Hamjambo my friends,
It is 11.25am Saturday 28th September 2013 by my watch. This means at the time of writing it is 09.25am in England and 10.25am in Norway and Spain. OK now the punch line to a strange opening:
It is 5.25am in Tanzanian time
Never before have I experienced a country with a different clock to the rest of the world! The official given time for Tanzania is GMT plus 2 but the locals operate to the Tanzanian clock which is six hours adrift of my watch! Take a couple of seconds to think about this because it really is strange, like living in two timelines at once. Hmmm very Doctor Who … I sense a story! There seems as yet to be no clear explanation although it has been suggested to me that the times centre around farming and working hours IE: 06.00am by Tanzanian time is 12 noon by my watch.
Imagine my surprise to be handed a school class timetable to find my first session would be a staff meeting at Monday 02.15am, are you getting my drift now?
At this early stage in my Tanzanian career I am resolved NOT to use telling the time as a class theme!
Anyhow it is now (for my sanity) 11.35am and the sun is just breaking through the clouds and I am experienced enough to know that this afternoon will be hot hot hot. I am sat at my desk in the lounge of my new Tanzanian home, I have been out to the local supermarket already and started the job of stocking up on provisions to ensure self-sufficiency. The closest recommended supermarket is a 20 minute, very pleasant walk that takes me through my local neighbourhood and up onto the main Arusha – Moshi – Dar es Salaam road. Later today I will make my way to town and brave the local market for fruit and vegetables and find a butcher for some meat. I may brave the dala dala (local bus) for this, we will see!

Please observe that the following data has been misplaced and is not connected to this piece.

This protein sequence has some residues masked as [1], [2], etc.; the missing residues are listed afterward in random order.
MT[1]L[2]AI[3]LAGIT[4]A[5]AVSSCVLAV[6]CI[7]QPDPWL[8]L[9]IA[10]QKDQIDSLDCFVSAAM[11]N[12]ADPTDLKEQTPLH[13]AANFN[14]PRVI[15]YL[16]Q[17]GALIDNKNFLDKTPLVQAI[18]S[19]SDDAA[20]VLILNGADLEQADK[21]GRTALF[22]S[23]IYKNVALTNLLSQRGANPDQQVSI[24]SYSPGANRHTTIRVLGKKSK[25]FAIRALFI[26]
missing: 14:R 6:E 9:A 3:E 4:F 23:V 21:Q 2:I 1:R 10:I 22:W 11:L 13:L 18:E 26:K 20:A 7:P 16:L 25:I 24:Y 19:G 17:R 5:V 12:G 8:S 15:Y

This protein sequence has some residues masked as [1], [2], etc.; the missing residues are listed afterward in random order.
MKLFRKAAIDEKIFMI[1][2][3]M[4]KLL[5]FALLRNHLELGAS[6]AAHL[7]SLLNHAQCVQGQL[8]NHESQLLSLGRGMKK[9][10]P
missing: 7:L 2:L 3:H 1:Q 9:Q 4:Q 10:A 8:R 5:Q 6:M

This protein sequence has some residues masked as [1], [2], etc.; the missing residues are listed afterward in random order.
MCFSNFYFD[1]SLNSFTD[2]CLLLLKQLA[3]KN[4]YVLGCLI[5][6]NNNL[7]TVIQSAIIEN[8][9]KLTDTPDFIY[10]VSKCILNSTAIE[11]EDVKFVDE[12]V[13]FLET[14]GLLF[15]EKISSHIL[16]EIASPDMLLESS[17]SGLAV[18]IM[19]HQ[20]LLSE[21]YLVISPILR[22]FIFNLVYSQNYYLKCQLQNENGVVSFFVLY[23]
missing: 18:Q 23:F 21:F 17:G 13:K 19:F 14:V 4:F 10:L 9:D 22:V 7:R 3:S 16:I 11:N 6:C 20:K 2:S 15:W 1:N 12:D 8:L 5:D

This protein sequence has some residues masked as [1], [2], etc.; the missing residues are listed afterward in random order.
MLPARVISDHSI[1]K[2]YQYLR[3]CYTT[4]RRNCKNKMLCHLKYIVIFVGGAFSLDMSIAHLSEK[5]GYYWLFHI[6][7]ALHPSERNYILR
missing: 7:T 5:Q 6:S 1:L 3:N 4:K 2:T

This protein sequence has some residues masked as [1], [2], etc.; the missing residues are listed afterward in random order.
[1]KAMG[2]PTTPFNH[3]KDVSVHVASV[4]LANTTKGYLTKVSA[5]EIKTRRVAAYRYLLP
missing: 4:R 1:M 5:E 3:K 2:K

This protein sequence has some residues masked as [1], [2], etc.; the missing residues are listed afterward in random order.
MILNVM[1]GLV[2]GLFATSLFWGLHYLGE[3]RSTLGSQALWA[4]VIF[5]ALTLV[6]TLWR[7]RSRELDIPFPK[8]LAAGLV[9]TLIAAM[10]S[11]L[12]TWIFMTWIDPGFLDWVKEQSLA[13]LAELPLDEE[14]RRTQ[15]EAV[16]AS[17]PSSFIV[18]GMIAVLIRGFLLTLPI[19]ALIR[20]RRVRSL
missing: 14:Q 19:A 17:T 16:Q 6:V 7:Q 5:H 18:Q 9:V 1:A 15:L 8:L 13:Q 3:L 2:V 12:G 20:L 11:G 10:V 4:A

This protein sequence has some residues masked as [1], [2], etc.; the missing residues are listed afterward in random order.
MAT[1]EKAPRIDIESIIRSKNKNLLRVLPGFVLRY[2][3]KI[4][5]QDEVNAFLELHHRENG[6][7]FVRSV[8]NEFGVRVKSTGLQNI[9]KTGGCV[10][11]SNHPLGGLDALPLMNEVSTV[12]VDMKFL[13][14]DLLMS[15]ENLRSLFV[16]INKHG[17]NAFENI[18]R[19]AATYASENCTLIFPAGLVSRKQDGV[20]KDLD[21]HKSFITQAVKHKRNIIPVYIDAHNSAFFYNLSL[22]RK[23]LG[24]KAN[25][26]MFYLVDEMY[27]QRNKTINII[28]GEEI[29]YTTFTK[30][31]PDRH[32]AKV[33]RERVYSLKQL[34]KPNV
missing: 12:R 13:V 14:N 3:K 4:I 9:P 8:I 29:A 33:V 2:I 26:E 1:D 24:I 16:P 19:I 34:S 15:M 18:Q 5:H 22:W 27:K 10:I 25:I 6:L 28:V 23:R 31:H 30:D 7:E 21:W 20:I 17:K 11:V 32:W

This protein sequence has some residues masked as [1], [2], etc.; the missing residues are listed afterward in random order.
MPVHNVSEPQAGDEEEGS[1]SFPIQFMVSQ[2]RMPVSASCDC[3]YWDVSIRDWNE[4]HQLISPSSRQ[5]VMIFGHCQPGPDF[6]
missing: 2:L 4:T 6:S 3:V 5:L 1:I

From home to Amani is a 30 minute walk via a back road shortcut which Leonard showed me yesterday afternoon. However, I am not confident of finding my way on this route as yet and so will probably go past the supermarket as this morning and continue along the main road to the turnoff for Amani. I estimate this route to be about 50 minutes but if I time it right I can catch the staff bus at the turn off and save myself the last 10 minutes.
I left the girls at the hostel on Wednesday morning with a promise of returning on Sunday to make the promised trip to the Honey Badger lodge where we can lounge by the pool and have lunch for the princely sum of 15.000 Tanzanian Shillings. This extravagance equates to about £6.00!
My landlady, Mama Ndossi, is also my neighbour and has been more of a hostess so far, I have enjoyed dinner and breakfast with her and her husband in my first few days and their hospitality has been wonderful. Having moved in Wednesday evening after work I then had my trip to Arusha planned for the following night and so was not back in my new bed until last night, Friday. The house is wonderful and it is great to be back in a double bed and have hot water showers readily available. Plus of course I have internet! I hope to blog a lot more regularly now and also to set aside time each day for either new writing or working on the redraft of Finding Fadela, this is the plan and as I know from experience it will require discipline to achieve it!
I am writing a separate Amani blog post which will bring you up to speed with my working life and hope to post this later this week, so in the meantime I would like to take this opportunity to send a heartfelt thanks and congratulations to Gina and Bill who celebrated their 25th wedding anniversary on the 24th of this month and were my the first of many sponsored days. The kids at Amani send their love too!
This collage is just a snippet of the collective talent we have at Amani, there will be more as the weeks pass by but for anyone wanting to get a good feel of the kids and place check out the Face Book page.